Allen Iverson might not need to practice. But I do. This is Sam. I'm going to write a blog about why improvisers practice.
I was on the phone with my father last night. Dad is so excited that I'm a co-founder of Happy Valley Improv.
"Whose Line Is It Anyway? is my favorite show!" Dad reminded me when I told him about what's happening with our improv company. "Tell them your father taught you everything you know."
I laughed at Dad's remark.
I remember watching Whose Line in the 90's when I was a kid. I've always loved comedy, and Dad is a big part of that. I can't deny my father is a comedian. He's always made people laugh, and I'm sure my appreciation for comedy can be traced back to his sarcastic, playful sense of humor.
I'm an outlier when it comes to the relationship between improvisation and comedy. I can't deny that most improvisation is comedic. Still, I don't think that improv is inherently a comic art-form. In fact, I think improvisers often kill an improvisation when they try to be funny. There's so much potential to explore our collective psyche through improvisation, and humor can serve as a defense-mechanism that protects us from opening ourselves up to that shared and potentially vulnerable exploration.
Back to my dad. He gets humor and he is great at thinking on his feet. Even at age 70! But he was confused when I was talking with him last night. I told Dad I had to go to improv rehearsal when I got off the phone.
"Rehearsal?" Dad asked. "How do you rehearse improv?"
Dad's question is one I've heard hundreds of times over the last fifteen years. People seem so astonished by the idea that improvisers would practice, take classes, or attend workshops.
No, improv theatre is not planned out. Real improvisers never know what is going to happen during a show. But improv is also one of the most demanding art-forms I know. Good improvisation requires rigorous practice and carefully crafted forms. Performers have to learn and practice the formats and dispositions necessary to participate in and sustain improvisation. What are the attributes of a good improviser? Here's a few. A good improviser (a) says "yes, and " to everything that happens in an improv scene, (2) defers to the collective, (3) shares power with their fellow improvisers, (4) overcomes their inhibitions, and (5) perceives, accepts, affirms, and builds off the offerings of all other participants in the improv. These are seriously difficult traits to learn, let alone embody. They require serious practice. Further, troupes that work together need to trust each other without hesitation. They need to achieve groupmind. Collective consciousness. Talk about difficult. Talk about important!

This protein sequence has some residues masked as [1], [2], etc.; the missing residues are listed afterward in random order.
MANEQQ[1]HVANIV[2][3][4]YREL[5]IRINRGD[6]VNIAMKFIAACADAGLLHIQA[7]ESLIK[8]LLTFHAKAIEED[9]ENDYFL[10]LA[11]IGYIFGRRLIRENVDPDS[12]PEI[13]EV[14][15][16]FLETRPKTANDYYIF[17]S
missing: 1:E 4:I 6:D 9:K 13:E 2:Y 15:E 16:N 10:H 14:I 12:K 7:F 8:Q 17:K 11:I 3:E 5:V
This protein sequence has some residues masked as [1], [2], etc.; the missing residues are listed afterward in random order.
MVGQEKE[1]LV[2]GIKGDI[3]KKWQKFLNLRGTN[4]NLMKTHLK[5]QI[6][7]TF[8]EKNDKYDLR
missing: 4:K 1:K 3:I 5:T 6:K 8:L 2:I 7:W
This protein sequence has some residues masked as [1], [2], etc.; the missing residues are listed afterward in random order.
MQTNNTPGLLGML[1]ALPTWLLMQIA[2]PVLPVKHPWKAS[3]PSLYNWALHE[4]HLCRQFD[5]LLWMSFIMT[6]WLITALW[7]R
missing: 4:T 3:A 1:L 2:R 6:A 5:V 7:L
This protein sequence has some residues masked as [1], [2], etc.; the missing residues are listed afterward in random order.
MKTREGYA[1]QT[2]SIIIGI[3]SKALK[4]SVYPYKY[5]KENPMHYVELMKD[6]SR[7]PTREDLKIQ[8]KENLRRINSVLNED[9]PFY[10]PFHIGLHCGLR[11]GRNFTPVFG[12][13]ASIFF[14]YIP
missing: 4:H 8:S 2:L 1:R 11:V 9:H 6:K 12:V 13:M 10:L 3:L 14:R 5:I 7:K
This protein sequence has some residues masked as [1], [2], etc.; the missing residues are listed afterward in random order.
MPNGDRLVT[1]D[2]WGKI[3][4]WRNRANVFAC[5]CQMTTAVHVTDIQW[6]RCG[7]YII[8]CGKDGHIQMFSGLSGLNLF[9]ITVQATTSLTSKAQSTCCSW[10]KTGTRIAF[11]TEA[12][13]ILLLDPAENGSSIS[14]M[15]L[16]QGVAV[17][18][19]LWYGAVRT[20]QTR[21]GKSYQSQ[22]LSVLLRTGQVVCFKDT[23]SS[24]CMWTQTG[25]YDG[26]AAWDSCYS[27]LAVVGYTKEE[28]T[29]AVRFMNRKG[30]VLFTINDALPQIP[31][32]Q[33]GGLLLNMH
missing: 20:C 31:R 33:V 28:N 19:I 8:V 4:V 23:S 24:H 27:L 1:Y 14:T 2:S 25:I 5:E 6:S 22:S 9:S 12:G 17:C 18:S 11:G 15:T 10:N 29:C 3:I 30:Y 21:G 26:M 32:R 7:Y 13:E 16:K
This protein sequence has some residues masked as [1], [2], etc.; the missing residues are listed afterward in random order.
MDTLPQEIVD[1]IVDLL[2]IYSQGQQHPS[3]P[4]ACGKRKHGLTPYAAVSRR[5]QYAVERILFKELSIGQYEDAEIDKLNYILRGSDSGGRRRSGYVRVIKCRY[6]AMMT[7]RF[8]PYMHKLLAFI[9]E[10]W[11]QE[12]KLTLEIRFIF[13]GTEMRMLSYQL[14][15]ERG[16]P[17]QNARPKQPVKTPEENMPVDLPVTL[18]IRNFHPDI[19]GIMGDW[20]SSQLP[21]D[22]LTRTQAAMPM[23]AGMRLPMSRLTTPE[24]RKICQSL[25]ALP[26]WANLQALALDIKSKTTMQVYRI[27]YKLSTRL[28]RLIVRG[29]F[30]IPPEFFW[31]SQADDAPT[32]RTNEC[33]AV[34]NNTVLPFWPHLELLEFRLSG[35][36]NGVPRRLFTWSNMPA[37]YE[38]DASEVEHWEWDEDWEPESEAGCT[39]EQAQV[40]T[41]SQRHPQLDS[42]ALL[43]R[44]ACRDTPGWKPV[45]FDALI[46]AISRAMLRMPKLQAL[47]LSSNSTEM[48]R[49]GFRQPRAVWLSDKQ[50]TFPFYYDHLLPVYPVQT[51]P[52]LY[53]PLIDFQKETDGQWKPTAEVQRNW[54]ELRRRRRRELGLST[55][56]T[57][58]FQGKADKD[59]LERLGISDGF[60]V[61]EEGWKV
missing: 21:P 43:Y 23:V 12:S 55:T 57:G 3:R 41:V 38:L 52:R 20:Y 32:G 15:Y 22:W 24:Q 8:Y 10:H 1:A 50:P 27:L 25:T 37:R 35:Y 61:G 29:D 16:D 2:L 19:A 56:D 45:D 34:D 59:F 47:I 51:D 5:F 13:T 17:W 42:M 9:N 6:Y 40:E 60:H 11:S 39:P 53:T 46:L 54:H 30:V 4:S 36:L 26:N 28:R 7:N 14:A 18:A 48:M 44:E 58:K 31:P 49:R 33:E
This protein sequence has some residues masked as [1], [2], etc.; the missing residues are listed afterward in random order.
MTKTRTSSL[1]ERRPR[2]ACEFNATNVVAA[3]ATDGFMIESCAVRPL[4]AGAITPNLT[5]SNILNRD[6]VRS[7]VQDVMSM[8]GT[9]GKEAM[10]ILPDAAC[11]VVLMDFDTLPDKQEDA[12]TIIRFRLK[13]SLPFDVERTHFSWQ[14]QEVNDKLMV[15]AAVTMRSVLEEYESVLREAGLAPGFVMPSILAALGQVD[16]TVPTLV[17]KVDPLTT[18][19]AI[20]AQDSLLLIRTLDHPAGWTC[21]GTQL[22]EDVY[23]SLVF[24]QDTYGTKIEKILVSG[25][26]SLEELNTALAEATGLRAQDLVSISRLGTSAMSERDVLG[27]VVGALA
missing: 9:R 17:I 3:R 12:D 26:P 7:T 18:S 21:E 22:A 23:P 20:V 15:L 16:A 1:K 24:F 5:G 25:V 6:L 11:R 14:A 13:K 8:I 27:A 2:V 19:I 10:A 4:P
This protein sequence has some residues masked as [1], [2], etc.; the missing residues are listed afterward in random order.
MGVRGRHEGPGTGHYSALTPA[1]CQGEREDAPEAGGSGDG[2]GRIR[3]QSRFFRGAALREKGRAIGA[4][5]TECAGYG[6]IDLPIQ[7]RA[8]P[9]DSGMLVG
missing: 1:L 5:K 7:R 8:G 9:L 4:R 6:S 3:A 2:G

I've written it before. I've taught all sorts of content during my career as a teacher. Nothing has been more difficult than preparing students for an improv performance. Shakespeare is a breeze by comparison.
I've attended weekly improv practices with Happy Valley Improv for nearly two years now. I've rarely missed a practice. I've learned so much about working with other founders of HVI. Our new company members, too. Still, there's so much more to learn. Improv is impossible to master. The possibilities for what might be created in an improvised moment are endless. Still, there is a discipline to creating and sustaining improv. And I don't think myself or the other members of HVI are even close to improvising up to our potential. And so we practice. And learn and grow. New forms and new structures, yes. But dispositions too. An improvisational ethos. Improvisation requires us to be open to this work. And it is work.
So Allen Iverson might not need to practice. But I do. And frankly, Allen Iverson did too. He was just loathe to admit it. James, another co-founder of HVI, often likens preparing for improv to practicing basketball. I've used the basketball comparison with students in the past too. My drama workshop and acting classes in high school seemed receptive to this metaphor. It's impossible to know what will happen during a basketball game. But good players work daily to prepare for all the different things that happen in a game. So too, good improvisers have to be ready for all the different things that might happen in a show. And if a show is a receptacle for all the possibilities and limitations of the human mind, and I think it is, then we must be prepared for an infinite expression of thought, emotion, and spirit. The psyche. Human beings are infinitely creative and improvisation is a transparent performance of what is happening inside of us in relation to each other. Get out, man. That's powerful! But this power can only be harnessed well through the disciplined work of practicing a craft.
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